Do faculty face different standards than students?

Professors suspected of plagiarism may be given the benefit of the doubt by their institutions or afforded the opportunity to make corrections to their published work. University administrators assume that faculty members know what plagiarism is and how to avoid it, but that they were just a little sloppy with their citations or use of quotation marks.

Students, on the other hand, are governed by fairly strict university policies regarding academic conduct. Harvard, for example, warns that students may be forced to withdraw from the college if they plagiarize. Work written by students is more likely to be scrutinized and run through plagiarism detection tools than faculty theses or book chapters.

Not surprisingly, many students see this as a double standard. Concerns about plagiarism in theses written by politicians and university scholars have even led to student protests in several countries.

How is plagiarism typically punished?

Students can receive a failing grade or be expelled if they’re caught. These consequences are typically spelled out in the school’s academic policies.

At most institutions, however, instructors have a great deal of latitude in how they choose to deal with such cases. Some faculty may be reluctant to accuse a student of plagiarism outright, or they may be willing to give a particularly remorseful student a chance to revise their work.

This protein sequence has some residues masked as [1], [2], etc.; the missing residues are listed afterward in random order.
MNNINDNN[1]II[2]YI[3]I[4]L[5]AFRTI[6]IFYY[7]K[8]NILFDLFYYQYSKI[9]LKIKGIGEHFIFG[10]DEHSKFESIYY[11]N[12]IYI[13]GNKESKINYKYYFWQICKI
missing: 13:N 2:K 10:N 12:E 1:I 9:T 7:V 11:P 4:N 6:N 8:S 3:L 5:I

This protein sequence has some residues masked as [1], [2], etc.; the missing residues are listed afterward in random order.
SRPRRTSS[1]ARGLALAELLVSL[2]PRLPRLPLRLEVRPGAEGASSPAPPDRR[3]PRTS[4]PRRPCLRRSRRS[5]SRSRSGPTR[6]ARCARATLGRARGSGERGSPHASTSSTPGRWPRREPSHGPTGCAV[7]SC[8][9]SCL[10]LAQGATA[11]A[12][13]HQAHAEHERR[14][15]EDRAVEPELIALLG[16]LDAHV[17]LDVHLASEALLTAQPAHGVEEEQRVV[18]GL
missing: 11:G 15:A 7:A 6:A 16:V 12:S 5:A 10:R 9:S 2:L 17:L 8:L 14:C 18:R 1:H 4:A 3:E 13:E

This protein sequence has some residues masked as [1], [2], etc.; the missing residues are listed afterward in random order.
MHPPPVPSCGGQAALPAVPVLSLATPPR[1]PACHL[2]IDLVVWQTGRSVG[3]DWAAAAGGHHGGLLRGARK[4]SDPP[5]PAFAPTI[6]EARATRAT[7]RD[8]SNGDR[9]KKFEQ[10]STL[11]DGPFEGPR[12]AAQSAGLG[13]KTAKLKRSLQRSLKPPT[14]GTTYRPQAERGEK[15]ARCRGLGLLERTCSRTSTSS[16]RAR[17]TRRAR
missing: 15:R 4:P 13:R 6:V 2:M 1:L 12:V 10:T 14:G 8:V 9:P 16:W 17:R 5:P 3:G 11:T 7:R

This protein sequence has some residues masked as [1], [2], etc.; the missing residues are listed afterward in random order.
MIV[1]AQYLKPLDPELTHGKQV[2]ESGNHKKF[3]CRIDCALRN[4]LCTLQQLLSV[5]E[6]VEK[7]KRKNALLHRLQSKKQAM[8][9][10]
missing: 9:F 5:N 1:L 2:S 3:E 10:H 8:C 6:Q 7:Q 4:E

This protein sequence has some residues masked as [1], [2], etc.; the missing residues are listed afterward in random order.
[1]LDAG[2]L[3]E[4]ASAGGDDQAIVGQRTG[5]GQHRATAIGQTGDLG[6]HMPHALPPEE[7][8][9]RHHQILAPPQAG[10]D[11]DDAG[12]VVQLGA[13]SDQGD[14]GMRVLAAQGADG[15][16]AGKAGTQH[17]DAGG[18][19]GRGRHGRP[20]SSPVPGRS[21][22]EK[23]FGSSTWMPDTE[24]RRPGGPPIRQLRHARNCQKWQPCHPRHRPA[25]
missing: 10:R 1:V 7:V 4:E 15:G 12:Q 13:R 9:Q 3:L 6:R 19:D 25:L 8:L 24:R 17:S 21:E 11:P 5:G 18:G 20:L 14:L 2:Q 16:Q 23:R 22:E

An underappreciated aspect of academic plagiarism is that it can take an instructor a great deal of time to verify their suspicions.

Plagiarism detection tools don’t always provide a clear answer as to whether plagiarism has occurred. Instead, they provide a score that must be interpreted. For a long document like a thesis or dissertation, it can take several hours to weed out all of the false positives that such tools typically generate.

Is AI making plagiarism more difficult or easier to stop?

Ironically, while AI has made plagiarism easier than ever, it has also made it easier to detect.

Students can now use chatbots like ChatGPT to generate some or all of their text, and nearly 90% of students over the age of 18 in one survey admitted to doing so. But this is really more like ghostwriting than traditional plagiarism, since there is no original source – the language is being generated on the fly by the bot.

But chatbots confabulate – or “hallucinate” – and this can make their errors easy to spot. And plagiarism detection tools like Turnitin and iThenticate can make so-called copy-and-paste plagiarism easier to detect.

Some students use programs called text spinners to create paraphrases of plagiarized text so that it won’t be detected by services like Turnitin. There seems to be an arms race between efforts to conceal plagiarized text and the methods that detection tools employ to identify it.

Roger J. Kreuz does not work for, consult, own shares in or receive funding from any company or organization that would benefit from this article, and has disclosed no relevant affiliations beyond their academic appointment.